- Contributing editor Mark Bourrie ponders the good old days, when skilled wordsmiths knew how to massage a good story — and a good scandal.
I was pawing through stuff at the Smith’s Falls flea market Sunday when I came across a copy of the Toronto tabloid Hush. Published in the 1950s and early 1960s, Hush was a scandal sheet in every sense of the word.
It sent reporters to what was then called “Morality Court” to hear the cases of hookers and men charged under the still-on-the-books sodomy charges. And it covered petty scams, happenings at nudist colonies, and gave racetrack odds. There were a few pages of ads for hookers unconvincingly disguised as “lonely hearts” messages.
I read every word of this 1960 paper, marveling at the sorrowful stories offered up by its skilled wordsmiths. No political spin in this stuff, just a lot of tragedy, plenty of seedy sex, some wide-eyed enthusiasm for a nudist colony beauty contest, and stern condemnation of a two-bit crook who fleeced a young woman out of $100.
I miss that kind of news. Here, on the Hill, reporters are grinding out “Whither Quebec” eye-splitters, covering the floor crossing of an NDP MP who might as well have been in the witness protection program, or pontificating on themes like “Stephen Harper, Friend or Fiend?”
Not me. Can’t do it. I am no political Rumpelstiltskin, able to turn stale political straw into punditry gold. Instead, here’s some news you can use around the water cooler or during those embarrassing pauses at dinner:
- Authorities in Fayetteville, Arkansas, spent Monday searching for a man who held a man hostage while forcing his wife to rob a bank with a fake bomb strapped to her leg. Betty Davis, 73, told employees at the bank about the “bomb”, which was removed by a team of explosives specialists. The culprit made off with the couple’s pick-up truck, which was later found abandoned on the side of a road. Police are looking for a white man of indeterminate age, wearing blue jeans. Anyone fitting that description in Fayetteville and environs may want to nail down their alibi.
- Christopher Patterson, 25, appeared last Friday in a Fort Lauderdale courtroom for a hearing in his felony narcotics case. Patterson, charged with illegal possession of Oxycotin (Hillbilly Heroin) showed up wearing a distinctive sweatshirt imprinted with instructions and illustrations for making and using crack cocaine. His lawyer sent him home to change, then sent The Smoking Gun web page a picture of Patterson in his interesting sweatshirt. (This reminds me of a time when I covered the trial of a hold-up artist in London, Ontario. The guy showed up wearing a T-shirt emblazoned with his name, “Rob”. His lawyer did not send him home, and the judge ended up sending him to jail.)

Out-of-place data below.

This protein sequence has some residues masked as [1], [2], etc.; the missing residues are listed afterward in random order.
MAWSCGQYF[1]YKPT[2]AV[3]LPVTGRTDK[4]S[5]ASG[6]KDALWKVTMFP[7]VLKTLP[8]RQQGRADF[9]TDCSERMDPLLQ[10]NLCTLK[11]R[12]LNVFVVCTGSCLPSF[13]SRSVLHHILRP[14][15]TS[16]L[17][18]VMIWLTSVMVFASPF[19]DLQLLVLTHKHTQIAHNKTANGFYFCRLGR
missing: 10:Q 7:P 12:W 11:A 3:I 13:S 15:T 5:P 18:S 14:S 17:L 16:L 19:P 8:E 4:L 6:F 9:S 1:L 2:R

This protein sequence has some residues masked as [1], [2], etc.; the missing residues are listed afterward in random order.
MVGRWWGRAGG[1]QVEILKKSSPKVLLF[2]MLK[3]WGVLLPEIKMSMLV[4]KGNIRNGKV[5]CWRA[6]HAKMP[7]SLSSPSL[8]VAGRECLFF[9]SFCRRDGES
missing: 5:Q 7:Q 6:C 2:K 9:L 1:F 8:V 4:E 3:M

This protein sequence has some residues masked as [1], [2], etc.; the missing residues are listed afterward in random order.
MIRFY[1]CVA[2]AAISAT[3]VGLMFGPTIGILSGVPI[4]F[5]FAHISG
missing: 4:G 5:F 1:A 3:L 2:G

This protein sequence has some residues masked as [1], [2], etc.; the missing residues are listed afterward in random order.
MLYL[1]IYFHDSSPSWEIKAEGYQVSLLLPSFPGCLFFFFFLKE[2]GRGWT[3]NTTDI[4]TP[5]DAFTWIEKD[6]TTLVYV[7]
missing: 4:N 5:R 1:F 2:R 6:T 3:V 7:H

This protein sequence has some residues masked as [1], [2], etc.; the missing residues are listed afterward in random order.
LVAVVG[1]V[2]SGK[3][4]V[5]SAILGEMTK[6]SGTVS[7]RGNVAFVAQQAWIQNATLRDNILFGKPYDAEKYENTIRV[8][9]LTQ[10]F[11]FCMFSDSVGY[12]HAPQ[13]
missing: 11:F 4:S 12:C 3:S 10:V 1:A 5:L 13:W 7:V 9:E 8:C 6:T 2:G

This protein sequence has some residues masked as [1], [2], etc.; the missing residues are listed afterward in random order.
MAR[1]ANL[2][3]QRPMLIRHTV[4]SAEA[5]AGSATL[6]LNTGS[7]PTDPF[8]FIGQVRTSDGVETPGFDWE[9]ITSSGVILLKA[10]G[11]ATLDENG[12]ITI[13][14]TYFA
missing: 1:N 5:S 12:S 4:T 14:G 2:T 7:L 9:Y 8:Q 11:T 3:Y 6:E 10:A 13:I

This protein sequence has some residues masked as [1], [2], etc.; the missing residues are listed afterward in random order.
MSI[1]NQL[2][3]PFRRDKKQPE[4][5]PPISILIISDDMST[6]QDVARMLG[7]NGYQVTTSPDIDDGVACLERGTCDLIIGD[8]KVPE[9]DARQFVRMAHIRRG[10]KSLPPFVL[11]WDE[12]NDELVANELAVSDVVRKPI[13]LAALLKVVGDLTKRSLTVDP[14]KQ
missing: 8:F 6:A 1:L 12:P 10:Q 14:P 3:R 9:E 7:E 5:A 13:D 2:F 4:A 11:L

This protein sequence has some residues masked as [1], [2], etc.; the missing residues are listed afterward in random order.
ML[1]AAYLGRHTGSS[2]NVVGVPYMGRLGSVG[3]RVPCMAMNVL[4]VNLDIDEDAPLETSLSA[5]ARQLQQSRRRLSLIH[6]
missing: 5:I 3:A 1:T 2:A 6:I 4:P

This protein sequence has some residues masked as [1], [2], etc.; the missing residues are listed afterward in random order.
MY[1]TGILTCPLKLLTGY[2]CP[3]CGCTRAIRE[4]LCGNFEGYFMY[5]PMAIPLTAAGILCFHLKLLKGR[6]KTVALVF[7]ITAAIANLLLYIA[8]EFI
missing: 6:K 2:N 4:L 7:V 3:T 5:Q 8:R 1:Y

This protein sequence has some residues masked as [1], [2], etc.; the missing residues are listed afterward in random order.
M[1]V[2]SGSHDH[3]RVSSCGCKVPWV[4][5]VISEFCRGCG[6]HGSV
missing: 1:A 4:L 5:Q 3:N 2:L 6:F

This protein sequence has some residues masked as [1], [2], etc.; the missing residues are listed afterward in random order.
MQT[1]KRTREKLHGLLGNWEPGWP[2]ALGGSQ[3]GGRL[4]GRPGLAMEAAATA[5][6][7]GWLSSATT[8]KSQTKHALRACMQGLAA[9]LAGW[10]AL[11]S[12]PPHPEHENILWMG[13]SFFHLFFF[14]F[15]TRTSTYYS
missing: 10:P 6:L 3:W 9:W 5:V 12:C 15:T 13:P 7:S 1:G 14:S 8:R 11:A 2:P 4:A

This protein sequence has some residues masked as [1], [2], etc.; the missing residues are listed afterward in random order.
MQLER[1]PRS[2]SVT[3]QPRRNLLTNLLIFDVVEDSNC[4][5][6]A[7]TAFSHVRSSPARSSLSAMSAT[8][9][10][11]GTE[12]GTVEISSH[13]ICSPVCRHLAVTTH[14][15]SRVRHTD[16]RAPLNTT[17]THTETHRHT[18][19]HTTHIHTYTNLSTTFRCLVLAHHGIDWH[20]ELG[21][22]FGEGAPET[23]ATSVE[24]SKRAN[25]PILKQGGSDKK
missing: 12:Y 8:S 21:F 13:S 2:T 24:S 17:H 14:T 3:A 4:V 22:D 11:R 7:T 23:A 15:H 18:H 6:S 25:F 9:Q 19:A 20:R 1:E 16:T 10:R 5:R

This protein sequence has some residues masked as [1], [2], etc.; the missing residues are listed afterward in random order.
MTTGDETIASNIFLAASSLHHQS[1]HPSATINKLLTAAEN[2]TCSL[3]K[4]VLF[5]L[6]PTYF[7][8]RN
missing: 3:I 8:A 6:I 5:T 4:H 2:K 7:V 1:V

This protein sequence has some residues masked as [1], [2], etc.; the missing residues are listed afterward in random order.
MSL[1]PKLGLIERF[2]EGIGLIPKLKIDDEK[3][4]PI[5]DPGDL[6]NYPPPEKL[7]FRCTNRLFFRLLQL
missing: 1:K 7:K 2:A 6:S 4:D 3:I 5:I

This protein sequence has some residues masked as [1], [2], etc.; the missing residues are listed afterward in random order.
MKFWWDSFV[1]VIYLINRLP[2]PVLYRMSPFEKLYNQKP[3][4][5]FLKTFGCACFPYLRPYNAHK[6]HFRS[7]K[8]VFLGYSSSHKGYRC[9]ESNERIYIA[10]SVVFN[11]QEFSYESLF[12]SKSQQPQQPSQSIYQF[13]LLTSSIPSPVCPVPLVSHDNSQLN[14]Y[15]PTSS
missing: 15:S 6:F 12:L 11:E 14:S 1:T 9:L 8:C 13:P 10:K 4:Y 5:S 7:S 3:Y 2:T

- Larry Knowles, 65, of Jupiter, Florida, was quietly minding his own business last Friday morning, spending some quality time watching Judge Judy when his wife Janet, 62, went berzerk and started smashing him on the head with a hammer. Larry took too bad blows to the face that opened cuts that required stiches, and he suffered bruises on his arms from trying to fend off the blows. Police said Janet was incensed at Larry’s choice of daytime programming. She was booked into the Palm Beach jail, with bail set at $10,000.
- And, lastly, we have the case of Col. Mikolaj Przybyl of the Polish Army, who, on Monday, invited reporters and TV crews to his office in the western city of Poznan for a news conference. Midway through the session, Przybyl, a military prosecutor, pulled out a pistol and shot himself in the head. Przybyl was not a skilled marksman, and he survived the suicide attempt, though he did need surgery to fix his face. Przybyl was despondent that the Polish government had cited his incompetence as a prosecutor as the reason for the closure of his office and several others.
There. No Harper, no Dippers, no Bob Rae, no public service cuts, no Romney. Maybe next week.